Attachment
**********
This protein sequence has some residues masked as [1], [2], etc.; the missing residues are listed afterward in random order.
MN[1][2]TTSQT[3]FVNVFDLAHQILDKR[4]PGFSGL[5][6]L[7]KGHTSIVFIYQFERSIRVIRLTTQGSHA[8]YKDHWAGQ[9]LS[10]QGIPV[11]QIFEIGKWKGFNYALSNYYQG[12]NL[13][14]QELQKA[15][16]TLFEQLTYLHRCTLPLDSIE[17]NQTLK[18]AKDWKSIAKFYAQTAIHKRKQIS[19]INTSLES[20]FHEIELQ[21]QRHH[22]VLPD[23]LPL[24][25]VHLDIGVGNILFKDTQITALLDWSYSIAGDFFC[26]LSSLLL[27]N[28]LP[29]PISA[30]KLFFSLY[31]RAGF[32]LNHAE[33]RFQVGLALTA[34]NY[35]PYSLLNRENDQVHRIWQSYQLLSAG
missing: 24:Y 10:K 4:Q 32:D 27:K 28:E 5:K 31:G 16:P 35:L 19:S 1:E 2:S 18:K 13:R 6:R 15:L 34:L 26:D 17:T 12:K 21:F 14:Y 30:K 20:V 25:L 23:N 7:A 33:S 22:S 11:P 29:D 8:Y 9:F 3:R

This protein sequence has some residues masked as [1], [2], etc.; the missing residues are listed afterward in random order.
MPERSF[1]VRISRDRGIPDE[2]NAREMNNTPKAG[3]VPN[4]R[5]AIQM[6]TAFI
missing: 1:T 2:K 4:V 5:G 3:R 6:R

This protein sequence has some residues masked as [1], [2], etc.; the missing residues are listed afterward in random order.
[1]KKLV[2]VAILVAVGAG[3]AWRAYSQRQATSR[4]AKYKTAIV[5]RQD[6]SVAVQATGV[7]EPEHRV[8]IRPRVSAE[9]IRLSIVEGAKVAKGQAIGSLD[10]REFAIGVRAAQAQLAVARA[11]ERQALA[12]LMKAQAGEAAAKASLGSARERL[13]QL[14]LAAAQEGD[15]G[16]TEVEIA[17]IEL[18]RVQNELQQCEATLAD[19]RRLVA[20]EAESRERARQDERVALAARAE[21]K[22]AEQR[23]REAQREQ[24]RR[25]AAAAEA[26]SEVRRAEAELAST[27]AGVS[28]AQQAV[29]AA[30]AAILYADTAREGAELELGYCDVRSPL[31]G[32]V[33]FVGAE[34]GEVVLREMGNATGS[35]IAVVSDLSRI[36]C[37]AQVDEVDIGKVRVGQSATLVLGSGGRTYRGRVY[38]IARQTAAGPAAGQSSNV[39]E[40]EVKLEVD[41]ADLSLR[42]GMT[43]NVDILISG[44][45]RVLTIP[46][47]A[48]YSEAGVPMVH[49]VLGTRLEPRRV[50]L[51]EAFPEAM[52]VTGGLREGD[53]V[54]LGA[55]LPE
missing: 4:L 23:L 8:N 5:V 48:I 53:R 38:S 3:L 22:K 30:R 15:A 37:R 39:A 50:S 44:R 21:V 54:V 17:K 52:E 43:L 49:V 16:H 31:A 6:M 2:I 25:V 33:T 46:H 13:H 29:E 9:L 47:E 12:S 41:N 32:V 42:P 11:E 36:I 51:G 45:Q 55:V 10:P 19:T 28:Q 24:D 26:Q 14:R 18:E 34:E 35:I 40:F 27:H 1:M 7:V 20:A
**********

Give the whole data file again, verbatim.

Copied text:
This protein sequence has some residues masked as [1], [2], etc.; the missing residues are listed afterward in random order.
MN[1][2]TTSQT[3]FVNVFDLAHQILDKR[4]PGFSGL[5][6]L[7]KGHTSIVFIYQFERSIRVIRLTTQGSHA[8]YKDHWAGQ[9]LS[10]QGIPV[11]QIFEIGKWKGFNYALSNYYQG[12]NL[13][14]QELQKA[15][16]TLFEQLTYLHRCTLPLDSIE[17]NQTLK[18]AKDWKSIAKFYAQTAIHKRKQIS[19]INTSLES[20]FHEIELQ[21]QRHH[22]VLPD[23]LPL[24][25]VHLDIGVGNILFKDTQITALLDWSYSIAGDFFC[26]LSSLLL[27]N[28]LP[29]PISA[30]KLFFSLY[31]RAGF[32]LNHAE[33]RFQVGLALTA[34]NY[35]PYSLLNRENDQVHRIWQSYQLLSAG
missing: 24:Y 10:K 4:Q 32:D 27:K 28:E 5:K 31:G 16:P 35:L 19:S 1:E 2:S 18:K 13:R 6:R 15:L 34:L 26:D 17:T 12:K 21:F 14:Y 30:K 20:V 25:L 23:N 7:A 33:S 22:S 11:P 29:D 8:Y 9:F 3:R

This protein sequence has some residues masked as [1], [2], etc.; the missing residues are listed afterward in random order.
MPERSF[1]VRISRDRGIPDE[2]NAREMNNTPKAG[3]VPN[4]R[5]AIQM[6]TAFI
missing: 1:T 2:K 4:V 5:G 3:R 6:R

This protein sequence has some residues masked as [1], [2], etc.; the missing residues are listed afterward in random order.
[1]KKLV[2]VAILVAVGAG[3]AWRAYSQRQATSR[4]AKYKTAIV[5]RQD[6]SVAVQATGV[7]EPEHRV[8]IRPRVSAE[9]IRLSIVEGAKVAKGQAIGSLD[10]REFAIGVRAAQAQLAVARA[11]ERQALA[12]LMKAQAGEAAAKASLGSARERL[13]QL[14]LAAAQEGD[15]G[16]TEVEIA[17]IEL[18]RVQNELQQCEATLAD[19]RRLVA[20]EAESRERARQDERVALAARAE[21]K[22]AEQR[23]REAQREQ[24]RR[25]AAAAEA[26]SEVRRAEAELAST[27]AGVS[28]AQQAV[29]AA[30]AAILYADTAREGAELELGYCDVRSPL[31]G[32]V[33]FVGAE[34]GEVVLREMGNATGS[35]IAVVSDLSRI[36]C[37]AQVDEVDIGKVRVGQSATLVLGSGGRTYRGRVY[38]IARQTAAGPAAGQSSNV[39]E[40]EVKLEVD[41]ADLSLR[42]GMT[43]NVDILISG[44][45]RVLTIP[46][47]A[48]YSEAGVPMVH[49]VLGTRLEPRRV[50]L[51]EAFPEAM[52]VTGGLREGD[53]V[54]LGA[55]LPE
missing: 4:L 23:L 8:N 5:V 48:I 53:R 38:S 3:L 22:K 30:R 15:A 37:R 39:A 50:S 44:R 21:V 54:V 17:K 52:E 43:L 49:V 16:H 31:A 6:M 2:I 25:V 33:T 46:H 13:H 29:E 9:L 47:E 12:S 41:N 32:V 42:P 11:E 36:I 51:G 45:Q 55:V 10:P 19:T 28:Q 24:D 26:Q 14:R 18:E 34:E 35:I 40:F 27:H 1:M 7:V 20:A